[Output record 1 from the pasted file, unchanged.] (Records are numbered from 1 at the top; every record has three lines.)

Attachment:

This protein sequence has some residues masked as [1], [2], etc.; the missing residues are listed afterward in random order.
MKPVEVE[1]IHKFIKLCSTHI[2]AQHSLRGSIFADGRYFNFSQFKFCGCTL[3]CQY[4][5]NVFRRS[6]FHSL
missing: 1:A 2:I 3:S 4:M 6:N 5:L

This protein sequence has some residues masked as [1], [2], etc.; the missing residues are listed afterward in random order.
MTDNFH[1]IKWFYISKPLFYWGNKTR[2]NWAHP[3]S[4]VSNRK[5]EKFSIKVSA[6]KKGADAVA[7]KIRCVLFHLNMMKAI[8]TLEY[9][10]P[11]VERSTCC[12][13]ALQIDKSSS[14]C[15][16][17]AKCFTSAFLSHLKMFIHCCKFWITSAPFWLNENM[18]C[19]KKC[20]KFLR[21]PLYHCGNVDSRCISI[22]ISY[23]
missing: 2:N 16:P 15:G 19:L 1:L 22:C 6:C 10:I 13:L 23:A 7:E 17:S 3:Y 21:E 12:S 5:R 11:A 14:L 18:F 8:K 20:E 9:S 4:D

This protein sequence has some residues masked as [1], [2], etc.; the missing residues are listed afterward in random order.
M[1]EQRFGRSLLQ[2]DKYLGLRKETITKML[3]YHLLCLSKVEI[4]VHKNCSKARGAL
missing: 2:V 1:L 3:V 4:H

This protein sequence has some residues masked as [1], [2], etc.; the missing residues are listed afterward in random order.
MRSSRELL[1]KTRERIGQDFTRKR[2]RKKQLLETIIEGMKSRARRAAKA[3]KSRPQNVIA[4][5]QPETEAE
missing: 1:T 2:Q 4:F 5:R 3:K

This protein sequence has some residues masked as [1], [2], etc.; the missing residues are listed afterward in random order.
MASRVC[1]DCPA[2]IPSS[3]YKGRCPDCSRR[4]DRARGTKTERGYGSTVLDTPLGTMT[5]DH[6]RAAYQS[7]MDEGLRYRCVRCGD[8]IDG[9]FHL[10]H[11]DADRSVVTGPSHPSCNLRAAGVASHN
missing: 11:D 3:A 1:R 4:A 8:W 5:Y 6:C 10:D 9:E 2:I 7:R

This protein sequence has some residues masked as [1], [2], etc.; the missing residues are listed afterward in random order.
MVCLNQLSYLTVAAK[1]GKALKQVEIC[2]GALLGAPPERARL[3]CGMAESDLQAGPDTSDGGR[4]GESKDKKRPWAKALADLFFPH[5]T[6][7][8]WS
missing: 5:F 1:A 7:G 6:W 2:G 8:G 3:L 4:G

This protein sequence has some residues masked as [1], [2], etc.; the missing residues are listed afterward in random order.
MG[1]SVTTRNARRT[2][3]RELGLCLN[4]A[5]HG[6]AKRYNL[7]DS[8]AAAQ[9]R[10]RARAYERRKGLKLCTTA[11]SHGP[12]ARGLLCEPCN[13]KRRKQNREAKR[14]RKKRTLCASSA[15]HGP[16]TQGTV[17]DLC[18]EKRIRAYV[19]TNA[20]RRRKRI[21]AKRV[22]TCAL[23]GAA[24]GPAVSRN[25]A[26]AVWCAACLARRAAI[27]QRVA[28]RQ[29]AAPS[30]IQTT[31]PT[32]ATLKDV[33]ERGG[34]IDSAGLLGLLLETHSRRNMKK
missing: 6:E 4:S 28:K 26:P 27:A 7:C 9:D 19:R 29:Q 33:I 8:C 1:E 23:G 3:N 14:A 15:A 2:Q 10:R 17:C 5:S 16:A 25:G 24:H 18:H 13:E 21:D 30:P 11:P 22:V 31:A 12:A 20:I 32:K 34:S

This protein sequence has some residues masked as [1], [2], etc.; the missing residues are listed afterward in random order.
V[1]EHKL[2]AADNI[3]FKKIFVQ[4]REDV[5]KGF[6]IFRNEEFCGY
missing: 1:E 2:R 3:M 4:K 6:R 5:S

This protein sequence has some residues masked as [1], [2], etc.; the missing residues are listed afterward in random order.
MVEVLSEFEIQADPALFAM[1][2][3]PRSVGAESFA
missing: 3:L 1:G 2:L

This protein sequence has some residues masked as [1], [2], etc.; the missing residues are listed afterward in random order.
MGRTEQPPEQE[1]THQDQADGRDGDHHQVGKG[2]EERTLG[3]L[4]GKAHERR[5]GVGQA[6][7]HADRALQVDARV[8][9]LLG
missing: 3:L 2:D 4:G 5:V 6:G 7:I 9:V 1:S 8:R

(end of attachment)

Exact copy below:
This protein sequence has some residues masked as [1], [2], etc.; the missing residues are listed afterward in random order.
MKPVEVE[1]IHKFIKLCSTHI[2]AQHSLRGSIFADGRYFNFSQFKFCGCTL[3]CQY[4][5]NVFRRS[6]FHSL
missing: 1:A 2:I 3:S 4:M 6:N 5:L